After meeting with industry consultants, the college has also expanded its natural gas/energy course load, explained Karen Zapp, project manager for TAACCCT (Trade Adjustment Assistance Community College and Career Training) and director of the Carl D. Perkins Grant. Two new offerings are a noncredit certification, which includes the roustabout class as well as Industrial Mechanics and Introduction to Petroleum and Gas; and a two semester, 24-credit course load that includes detailed technical classes as well as math and English. Graduates are awarded an Energy Production Technology certificate. Zapp added that BC3 also offers help with resume writing and job leads.

According to Zapp, this program appeals to a wide variety of students from diverse backgrounds. Anyone from recent high school graduates to older, displaced workers who have successfully completed any one of BC3’s three programs has found employment in jobs commensurate with life experience and education. “Those who want to work in the energy industry are working in the energy industry,” said Zapp.

And the pay rate isn’t bad either—many labor jobs start at $12-14 per hour, but Zapp said that with time-and-a-half, it can add up quickly. In addition, she is finding that responsible industry workers with good work habits tend to move up rather quickly, both in job duties and in pay scale.

Community College of Allegheny County (CCAC) has also responded to the needs of the growing natural gas industry.  Like BC3, a grant funded through ShaleNet allowed the college to offer an introductory roustabout course, preparing grads for entry-level positions in the industry. While this course is no longer offered due to a lack of appropriate space, Brian Hannon, account executive with CCAC, said that there are many other opportunities for students, including in process control programs.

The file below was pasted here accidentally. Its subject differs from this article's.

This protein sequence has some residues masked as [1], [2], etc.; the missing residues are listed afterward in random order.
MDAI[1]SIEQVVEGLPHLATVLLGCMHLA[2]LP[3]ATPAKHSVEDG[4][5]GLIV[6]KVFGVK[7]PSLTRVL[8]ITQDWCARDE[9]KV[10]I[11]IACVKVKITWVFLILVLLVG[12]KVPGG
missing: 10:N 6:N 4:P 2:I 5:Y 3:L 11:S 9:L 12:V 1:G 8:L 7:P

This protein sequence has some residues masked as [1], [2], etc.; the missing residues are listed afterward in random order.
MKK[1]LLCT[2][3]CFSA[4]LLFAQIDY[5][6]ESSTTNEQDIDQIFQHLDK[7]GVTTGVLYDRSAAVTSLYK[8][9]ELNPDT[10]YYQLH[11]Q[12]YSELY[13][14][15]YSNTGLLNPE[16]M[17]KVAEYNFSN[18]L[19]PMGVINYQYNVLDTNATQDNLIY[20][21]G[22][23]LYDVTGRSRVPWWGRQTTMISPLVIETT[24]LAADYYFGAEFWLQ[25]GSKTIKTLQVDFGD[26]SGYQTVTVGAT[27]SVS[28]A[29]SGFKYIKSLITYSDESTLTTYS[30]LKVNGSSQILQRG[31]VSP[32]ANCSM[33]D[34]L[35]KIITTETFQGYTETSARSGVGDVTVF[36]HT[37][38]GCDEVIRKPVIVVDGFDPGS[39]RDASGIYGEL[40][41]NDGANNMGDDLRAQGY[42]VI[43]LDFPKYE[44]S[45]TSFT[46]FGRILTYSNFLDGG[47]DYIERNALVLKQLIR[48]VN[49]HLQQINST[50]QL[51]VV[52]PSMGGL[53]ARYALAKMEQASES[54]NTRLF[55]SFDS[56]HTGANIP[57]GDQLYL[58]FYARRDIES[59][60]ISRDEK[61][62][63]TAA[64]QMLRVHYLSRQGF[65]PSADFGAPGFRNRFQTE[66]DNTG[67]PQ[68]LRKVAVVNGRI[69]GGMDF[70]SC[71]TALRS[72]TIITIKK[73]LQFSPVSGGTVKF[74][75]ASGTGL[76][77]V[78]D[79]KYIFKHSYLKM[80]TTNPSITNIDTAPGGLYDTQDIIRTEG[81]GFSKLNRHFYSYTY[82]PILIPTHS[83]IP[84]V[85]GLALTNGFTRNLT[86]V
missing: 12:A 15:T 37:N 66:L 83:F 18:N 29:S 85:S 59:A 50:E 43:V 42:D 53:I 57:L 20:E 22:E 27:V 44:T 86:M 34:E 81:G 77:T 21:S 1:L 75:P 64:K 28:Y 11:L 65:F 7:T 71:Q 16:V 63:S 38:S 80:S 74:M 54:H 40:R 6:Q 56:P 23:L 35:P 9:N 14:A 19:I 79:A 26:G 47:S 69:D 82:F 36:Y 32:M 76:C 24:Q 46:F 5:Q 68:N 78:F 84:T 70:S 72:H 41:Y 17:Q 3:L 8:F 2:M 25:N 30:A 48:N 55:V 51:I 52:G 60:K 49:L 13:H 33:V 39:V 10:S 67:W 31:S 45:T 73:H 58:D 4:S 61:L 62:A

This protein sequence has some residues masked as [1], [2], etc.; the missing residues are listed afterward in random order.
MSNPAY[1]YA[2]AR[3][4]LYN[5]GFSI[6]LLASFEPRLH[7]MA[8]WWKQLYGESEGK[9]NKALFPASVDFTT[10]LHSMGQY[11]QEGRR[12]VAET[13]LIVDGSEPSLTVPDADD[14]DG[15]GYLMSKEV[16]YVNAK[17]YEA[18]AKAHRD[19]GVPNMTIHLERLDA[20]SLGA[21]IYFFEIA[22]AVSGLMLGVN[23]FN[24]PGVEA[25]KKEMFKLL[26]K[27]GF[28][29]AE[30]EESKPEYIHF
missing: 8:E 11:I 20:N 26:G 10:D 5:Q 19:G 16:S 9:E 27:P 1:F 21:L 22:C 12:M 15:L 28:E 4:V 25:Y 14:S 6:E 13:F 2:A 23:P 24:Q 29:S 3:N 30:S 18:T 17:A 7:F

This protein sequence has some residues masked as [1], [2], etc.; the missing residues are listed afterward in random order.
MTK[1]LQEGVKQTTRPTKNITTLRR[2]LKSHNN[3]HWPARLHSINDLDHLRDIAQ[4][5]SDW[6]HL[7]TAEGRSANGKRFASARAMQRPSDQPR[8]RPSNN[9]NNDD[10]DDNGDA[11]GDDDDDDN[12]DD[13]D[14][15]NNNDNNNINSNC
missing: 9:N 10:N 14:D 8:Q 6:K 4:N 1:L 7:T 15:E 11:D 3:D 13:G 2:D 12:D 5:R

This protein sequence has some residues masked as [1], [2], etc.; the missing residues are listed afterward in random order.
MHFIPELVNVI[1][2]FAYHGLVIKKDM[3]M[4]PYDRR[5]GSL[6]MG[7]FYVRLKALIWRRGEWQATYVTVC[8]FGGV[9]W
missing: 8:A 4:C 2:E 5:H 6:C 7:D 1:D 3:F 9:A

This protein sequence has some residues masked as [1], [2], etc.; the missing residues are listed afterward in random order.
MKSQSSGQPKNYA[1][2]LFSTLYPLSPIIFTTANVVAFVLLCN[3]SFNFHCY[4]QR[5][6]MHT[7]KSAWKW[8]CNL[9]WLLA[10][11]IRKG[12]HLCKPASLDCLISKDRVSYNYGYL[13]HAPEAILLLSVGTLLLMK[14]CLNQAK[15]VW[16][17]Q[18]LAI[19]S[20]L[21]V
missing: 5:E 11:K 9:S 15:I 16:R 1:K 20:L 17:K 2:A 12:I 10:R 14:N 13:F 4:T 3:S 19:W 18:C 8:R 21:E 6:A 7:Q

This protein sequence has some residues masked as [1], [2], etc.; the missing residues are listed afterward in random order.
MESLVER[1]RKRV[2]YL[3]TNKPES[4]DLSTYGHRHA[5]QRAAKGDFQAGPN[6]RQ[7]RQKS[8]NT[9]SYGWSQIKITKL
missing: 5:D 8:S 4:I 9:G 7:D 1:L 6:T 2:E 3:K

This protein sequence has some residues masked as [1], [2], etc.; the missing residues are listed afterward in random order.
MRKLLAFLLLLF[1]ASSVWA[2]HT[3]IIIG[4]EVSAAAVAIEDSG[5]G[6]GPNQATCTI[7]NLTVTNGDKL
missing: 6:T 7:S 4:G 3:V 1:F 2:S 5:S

“We are really trying to focus on higher-skilled positions; we believe that there are people employed in the natural gas industry who are ready to be promoted to higher, skilled positions, which the process control program would address,” said Hannon. Some short-term training includes classes in heavy equipment, mechatronics and supervision.

CCAC also offers both credit and noncredit courses to meet the growing needs of the job market, including a course on geographic information systems and SafeLand PEC Basic Orientation for contractors and drilling operators, the latter of which offers certification. This class teaches safety behaviors, hazard communications and fire safety.  Other relevant training and certifications at CCAC that directly relate to energy training include a welding degree/certificate. 

According to Hannon, the curriculum will continue to adapt to meet the needs of the current and projected job market. “CCAC will continue to offer classes as the industry matures and changes,” he said. “We want to address the workforce needs of the region and will pinpoint what will be most beneficial.”   

Education, Today shale training natural gas industry